- Koseff, Alexei (April 2, 2019). "Kamala Harris fires up labor unions in Sacramento speech: 'Unions built the middle class'". San Francisco Chroniclee.
- Anapol, Avery (April 14, 2019). "Kamala Harris releases 15 years of tax returns, more than any other 2020 candidate". The Hill. Archived from the original on April 14, 2019. Retrieved April 14, 2019.
- Birnbaum, Emily (May 6, 2019). "Harris says her administration would hold social media platforms 'accountable' for 'hate'". The Hill.
- Greenwood, Max (May 16, 2019). "Harris raises $160K for abortion rights groups after fundraising push". The Hill.
- "Protester grabs Kamala Harris' microphone, disrupts presidential forum in San Francisco". Mercury News. June 1, 2019.
- "'It was a scary moment:' Karine Jean-Pierre reacts to protestor rushing stage at Kamala Harris event". MSNBC.com.
- Montellaro, Zach; Cadelago, Christopher (June 14, 2019). "DNC, NBC announce first debate lineups". Politico. Retrieved June 29, 2019.
- Bowden, John (June 27, 2019). "Harris admonishes opponents: Voters don't want 'a food fight'". The Hill. Retrieved June 29, 2019.
- Honan, Edith (June 27, 2019). "'That little girl was me': Kamala Harris, Joe Biden spar over desegregation at Democratic debate". ABC News. Retrieved December 3, 2019.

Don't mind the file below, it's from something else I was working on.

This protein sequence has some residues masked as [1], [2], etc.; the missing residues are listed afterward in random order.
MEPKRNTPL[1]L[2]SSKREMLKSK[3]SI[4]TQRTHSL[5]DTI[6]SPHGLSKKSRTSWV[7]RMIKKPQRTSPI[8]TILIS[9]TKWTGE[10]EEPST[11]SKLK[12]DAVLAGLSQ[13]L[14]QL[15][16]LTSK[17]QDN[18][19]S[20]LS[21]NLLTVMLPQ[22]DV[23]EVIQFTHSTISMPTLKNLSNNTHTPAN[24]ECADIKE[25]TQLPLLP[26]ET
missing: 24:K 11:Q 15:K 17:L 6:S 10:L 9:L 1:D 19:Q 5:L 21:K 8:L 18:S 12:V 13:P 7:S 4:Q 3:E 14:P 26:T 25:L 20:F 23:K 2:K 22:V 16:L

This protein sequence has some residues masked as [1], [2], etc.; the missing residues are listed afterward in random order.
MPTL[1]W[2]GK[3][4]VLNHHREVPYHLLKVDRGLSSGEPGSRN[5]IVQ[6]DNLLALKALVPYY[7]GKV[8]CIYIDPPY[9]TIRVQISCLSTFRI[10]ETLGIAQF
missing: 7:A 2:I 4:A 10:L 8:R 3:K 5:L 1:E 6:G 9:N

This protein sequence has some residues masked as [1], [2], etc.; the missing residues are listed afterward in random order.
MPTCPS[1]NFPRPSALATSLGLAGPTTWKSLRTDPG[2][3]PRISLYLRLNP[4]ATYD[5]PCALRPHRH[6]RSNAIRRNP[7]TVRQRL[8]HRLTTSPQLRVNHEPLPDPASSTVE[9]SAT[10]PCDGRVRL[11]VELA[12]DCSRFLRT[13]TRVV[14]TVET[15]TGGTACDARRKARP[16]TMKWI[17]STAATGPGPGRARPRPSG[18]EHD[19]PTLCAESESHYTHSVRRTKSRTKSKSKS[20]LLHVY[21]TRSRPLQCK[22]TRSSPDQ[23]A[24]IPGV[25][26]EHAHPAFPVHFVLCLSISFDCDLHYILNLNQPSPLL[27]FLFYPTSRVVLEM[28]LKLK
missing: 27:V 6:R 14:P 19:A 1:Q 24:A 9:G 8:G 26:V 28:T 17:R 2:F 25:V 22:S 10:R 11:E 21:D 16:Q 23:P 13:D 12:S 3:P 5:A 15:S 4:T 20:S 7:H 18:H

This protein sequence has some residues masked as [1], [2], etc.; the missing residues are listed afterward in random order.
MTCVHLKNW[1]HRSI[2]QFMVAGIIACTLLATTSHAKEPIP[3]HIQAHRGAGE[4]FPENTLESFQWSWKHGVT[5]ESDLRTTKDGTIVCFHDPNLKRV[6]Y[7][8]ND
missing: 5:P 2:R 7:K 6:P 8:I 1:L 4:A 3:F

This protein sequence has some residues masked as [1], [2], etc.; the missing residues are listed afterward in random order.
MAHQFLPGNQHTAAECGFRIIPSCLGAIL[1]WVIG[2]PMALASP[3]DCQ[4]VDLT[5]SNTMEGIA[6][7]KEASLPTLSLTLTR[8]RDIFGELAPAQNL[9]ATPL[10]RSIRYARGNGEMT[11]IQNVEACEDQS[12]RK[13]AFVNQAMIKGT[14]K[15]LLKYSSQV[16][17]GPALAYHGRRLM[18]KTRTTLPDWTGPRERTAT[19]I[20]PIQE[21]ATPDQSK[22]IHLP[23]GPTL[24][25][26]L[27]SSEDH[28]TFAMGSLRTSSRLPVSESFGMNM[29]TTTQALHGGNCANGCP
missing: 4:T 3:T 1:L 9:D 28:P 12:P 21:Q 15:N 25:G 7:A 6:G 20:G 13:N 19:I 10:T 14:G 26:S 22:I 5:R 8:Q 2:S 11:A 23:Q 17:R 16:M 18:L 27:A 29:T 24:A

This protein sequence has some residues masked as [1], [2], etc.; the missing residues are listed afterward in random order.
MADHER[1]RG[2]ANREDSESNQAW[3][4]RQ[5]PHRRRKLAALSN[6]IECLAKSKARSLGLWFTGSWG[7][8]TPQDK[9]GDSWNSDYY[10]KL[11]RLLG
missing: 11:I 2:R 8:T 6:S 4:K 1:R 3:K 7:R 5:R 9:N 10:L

- Flegenheimer, Matt; Burns, Alexander (June 27, 2019). "Kamala Harris Makes the Case That Joe Biden Should Pass That Torch to Her". The New York Times. Retrieved June 29, 2019.
- "Van Jones on Kamala Harris: A star was born". CNN. June 27, 2019. Retrieved June 29, 2019.
- Aronoff, Kate; Cullen, Art; Donegan, Moira; Green, Lloyd; Jabali, Malaika; Kabaservice, Geoffrey; Pagitt, Doug (June 28, 2019). "Who won the Democrats' second debate? Our panelists' verdicts". The Guardian. Retrieved June 29, 2019.
- Bycoffe, Aaron; Wolfe, Julia (June 27, 2019). "A Final Look At Who Won And Lost The First Democratic Debates". FiveThirtyEight. Retrieved June 29, 2019.